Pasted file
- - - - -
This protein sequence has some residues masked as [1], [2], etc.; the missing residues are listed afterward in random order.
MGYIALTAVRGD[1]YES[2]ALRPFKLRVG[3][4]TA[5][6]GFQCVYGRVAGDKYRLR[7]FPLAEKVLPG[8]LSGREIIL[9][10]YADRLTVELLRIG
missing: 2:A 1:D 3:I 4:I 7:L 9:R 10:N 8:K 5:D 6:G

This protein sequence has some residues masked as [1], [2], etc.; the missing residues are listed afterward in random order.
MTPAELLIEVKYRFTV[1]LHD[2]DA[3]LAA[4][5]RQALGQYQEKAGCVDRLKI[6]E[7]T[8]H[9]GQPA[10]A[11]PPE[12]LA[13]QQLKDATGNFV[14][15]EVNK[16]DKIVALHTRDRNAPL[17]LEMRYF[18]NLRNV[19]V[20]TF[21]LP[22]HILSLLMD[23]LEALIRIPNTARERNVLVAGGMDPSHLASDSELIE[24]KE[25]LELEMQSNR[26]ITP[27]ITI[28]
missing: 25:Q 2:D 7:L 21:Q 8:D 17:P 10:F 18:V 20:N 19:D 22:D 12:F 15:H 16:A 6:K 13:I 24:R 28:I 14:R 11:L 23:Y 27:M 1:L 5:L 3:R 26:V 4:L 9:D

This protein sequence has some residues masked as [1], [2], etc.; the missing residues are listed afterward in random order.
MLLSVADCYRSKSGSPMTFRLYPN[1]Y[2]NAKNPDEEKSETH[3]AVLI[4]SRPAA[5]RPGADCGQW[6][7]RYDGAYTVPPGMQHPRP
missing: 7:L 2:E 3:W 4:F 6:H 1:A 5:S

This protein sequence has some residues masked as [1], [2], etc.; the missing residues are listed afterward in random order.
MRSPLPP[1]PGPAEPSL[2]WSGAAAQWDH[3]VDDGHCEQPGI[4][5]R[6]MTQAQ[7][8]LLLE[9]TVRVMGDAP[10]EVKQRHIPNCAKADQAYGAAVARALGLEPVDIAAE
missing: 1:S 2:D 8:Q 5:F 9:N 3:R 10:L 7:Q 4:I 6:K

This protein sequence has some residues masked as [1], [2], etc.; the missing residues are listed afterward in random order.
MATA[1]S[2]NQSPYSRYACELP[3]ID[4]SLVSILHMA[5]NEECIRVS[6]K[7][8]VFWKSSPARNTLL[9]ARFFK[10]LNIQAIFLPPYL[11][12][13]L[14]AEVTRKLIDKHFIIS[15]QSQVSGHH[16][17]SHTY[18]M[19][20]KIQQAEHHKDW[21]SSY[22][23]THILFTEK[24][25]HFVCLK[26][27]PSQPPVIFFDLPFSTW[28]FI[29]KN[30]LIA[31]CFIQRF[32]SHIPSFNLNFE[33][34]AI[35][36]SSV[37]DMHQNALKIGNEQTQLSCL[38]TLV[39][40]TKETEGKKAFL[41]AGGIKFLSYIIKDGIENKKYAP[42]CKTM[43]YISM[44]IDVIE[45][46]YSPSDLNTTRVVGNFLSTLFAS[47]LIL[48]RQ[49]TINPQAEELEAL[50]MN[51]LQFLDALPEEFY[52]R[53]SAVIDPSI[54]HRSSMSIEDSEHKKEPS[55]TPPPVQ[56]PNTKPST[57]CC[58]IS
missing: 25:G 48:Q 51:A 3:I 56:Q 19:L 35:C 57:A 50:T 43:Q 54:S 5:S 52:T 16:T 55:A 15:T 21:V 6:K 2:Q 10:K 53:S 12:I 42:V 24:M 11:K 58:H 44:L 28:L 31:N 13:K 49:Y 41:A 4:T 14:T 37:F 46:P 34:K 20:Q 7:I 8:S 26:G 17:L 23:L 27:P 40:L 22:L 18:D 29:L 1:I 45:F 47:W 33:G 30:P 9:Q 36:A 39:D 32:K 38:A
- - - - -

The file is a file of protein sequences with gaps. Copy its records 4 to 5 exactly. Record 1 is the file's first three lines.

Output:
This protein sequence has some residues masked as [1], [2], etc.; the missing residues are listed afterward in random order.
MRSPLPP[1]PGPAEPSL[2]WSGAAAQWDH[3]VDDGHCEQPGI[4][5]R[6]MTQAQ[7][8]LLLE[9]TVRVMGDAP[10]EVKQRHIPNCAKADQAYGAAVARALGLEPVDIAAE
missing: 1:S 2:D 8:Q 5:F 9:N 3:R 10:L 7:Q 4:I 6:K

This protein sequence has some residues masked as [1], [2], etc.; the missing residues are listed afterward in random order.
MATA[1]S[2]NQSPYSRYACELP[3]ID[4]SLVSILHMA[5]NEECIRVS[6]K[7][8]VFWKSSPARNTLL[9]ARFFK[10]LNIQAIFLPPYL[11][12][13]L[14]AEVTRKLIDKHFIIS[15]QSQVSGHH[16][17]SHTY[18]M[19][20]KIQQAEHHKDW[21]SSY[22][23]THILFTEK[24][25]HFVCLK[26][27]PSQPPVIFFDLPFSTW[28]FI[29]KN[30]LIA[31]CFIQRF[32]SHIPSFNLNFE[33][34]AI[35][36]SSV[37]DMHQNALKIGNEQTQLSCL[38]TLV[39][40]TKETEGKKAFL[41]AGGIKFLSYIIKDGIENKKYAP[42]CKTM[43]YISM[44]IDVIE[45][46]YSPSDLNTTRVVGNFLSTLFAS[47]LIL[48]RQ[49]TINPQAEELEAL[50]MN[51]LQFLDALPEEFY[52]R[53]SAVIDPSI[54]HRSSMSIEDSEHKKEPS[55]TPPPVQ[56]PNTKPST[57]CC[58]IS
missing: 25:G 48:Q 51:A 3:I 56:Q 19:L 35:C 57:A 50:T 43:Q 54:S 5:S 52:T 16:T 55:A 15:T 21:V 6:K 2:Q 10:K 53:S 12:I 42:V 24:M 11:K 58:H 44:L 28:L 31:N 13:K 49:Y 41:A 4:T 14:T 37:F 46:P 34:K 20:Q 7:I 8:S 26:G 17:L 23:L 27:P 40:L 22:L 18:D 29:L 1:I 45:F 47:W 33:G 30:P 9:Q 36:A 39:D 32:K 38:A